Sept. 10, 2012
/PRNewswire/ -- Sangamo BioSciences, Inc. (Nasdaq: SGMO) announced that data from its Phase 1 clinical programs to develop SB-728-T, a novel therapeutic approach designed to generate a "functional cure" for HIV/AIDS, were presented at the 52
Interscience Conference on Antimicrobial Agents and Chemotherapy (ICAAC). The meeting is being held in
"The immunologic data presented at ICAAC have predictive implications for the success of this exciting new therapeutic approach to HIV and the realization of a 'functional cure' for the disease," commented Rafick-Pierre Sékaly, Ph.D., Co-Director & Chief Scientific Officer, the Vaccine & Gene Therapy Institute of
(VGTI Florida), whose laboratory carried out the analysis. "SB-728-T treatment results in an unprecedented and durable increase in CD4+ cells. Importantly, our analysis shows that this is primarily due to the expansion of CD4+ T-cell types that are vital for the successful reconstitution of the immune system in HIV-infected individuals - the central and transitional memory cells."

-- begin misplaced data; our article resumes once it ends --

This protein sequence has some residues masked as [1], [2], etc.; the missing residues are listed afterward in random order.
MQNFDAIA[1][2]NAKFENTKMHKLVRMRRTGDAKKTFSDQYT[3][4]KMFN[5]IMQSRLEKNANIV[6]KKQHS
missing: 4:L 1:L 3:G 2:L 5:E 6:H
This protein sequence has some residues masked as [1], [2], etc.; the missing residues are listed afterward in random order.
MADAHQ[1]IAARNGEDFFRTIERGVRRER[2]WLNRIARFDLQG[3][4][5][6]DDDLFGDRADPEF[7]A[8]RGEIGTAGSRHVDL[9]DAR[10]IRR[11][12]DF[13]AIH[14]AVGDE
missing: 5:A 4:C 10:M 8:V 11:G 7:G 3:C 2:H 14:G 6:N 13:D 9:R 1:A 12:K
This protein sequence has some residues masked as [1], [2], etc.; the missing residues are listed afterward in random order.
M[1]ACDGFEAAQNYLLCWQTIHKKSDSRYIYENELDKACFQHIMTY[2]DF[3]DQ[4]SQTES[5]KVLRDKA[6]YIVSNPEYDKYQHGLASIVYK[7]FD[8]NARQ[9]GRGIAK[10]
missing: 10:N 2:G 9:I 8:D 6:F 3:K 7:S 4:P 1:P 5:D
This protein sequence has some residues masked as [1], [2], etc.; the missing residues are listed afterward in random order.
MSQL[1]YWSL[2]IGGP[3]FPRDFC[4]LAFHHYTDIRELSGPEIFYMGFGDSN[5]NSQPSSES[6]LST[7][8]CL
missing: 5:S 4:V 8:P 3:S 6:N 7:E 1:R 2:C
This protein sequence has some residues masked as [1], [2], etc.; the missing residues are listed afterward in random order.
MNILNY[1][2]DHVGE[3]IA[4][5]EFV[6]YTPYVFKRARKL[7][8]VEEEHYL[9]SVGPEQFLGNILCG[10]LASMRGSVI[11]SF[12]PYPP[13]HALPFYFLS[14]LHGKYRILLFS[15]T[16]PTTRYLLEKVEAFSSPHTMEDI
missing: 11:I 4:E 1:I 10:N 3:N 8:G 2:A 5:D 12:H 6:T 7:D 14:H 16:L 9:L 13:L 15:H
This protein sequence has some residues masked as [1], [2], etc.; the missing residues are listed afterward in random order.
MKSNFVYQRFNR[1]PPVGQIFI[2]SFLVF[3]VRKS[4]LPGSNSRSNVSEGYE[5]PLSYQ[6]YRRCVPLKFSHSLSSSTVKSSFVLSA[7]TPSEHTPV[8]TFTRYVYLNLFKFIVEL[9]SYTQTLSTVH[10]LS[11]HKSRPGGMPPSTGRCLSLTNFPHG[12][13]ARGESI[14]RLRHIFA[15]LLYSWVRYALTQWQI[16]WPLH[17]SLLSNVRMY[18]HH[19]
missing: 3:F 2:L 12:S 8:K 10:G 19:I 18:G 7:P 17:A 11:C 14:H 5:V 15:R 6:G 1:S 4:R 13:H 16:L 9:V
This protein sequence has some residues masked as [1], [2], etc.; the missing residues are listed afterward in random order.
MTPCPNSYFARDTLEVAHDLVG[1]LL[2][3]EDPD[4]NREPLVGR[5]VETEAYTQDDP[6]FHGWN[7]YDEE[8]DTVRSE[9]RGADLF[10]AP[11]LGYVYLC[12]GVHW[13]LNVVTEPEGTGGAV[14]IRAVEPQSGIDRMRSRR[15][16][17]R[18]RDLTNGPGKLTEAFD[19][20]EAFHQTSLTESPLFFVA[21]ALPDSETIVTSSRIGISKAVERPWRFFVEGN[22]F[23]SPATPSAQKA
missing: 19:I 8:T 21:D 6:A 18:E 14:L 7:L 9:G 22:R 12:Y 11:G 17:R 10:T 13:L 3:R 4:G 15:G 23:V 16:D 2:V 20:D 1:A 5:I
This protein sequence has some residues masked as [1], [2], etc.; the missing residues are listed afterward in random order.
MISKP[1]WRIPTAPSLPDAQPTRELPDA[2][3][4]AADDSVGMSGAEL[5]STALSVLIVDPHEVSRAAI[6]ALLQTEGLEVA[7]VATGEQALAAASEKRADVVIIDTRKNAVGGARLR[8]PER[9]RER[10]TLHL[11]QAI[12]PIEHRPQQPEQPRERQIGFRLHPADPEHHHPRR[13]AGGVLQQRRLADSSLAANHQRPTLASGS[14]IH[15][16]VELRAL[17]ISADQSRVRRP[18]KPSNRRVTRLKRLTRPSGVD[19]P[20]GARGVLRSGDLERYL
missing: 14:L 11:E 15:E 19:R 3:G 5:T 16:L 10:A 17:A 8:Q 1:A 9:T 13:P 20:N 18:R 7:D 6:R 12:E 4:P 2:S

"These data are very important because CD4 T-cells, especially memory T-cells, are precisely the cell type that we would want to protect and expand to enable HIV-infected individuals to control infections, and HIV, without antiretroviral drugs," added
, M.D., Sangamo's vice president of therapeutic development and chief medical officer. "Our aim is to provide a protected reservoir of immune memory cells to replenish the cells killed by HIV and to generate an effective immune response against the virus and opportunistic infections. Central and transitional memory T-cells remember previously encountered foreign invaders, such as viruses or bacteria. These cells can survive in the body for the individual's lifetime, and when they re-encounter the same antigen they reactivate, producing a faster and stronger immune response than the previous encounter. SB-728-T seems to both expand the total memory pool, and by CCR5 modification, protect a proportion of that pool from HIV entry, suggesting that SB-728 treatment has the potential to reconstitute and protect an effective and durable immune system in HIV-infected individuals."
SB-728-T is generated by ZFN-mediated modification of the gene encoding the CCR5 receptor in a patient's own T-cells, disrupting the expression of this key co-receptor for HIV entry and rendering the modified cells resistant to HIV infection.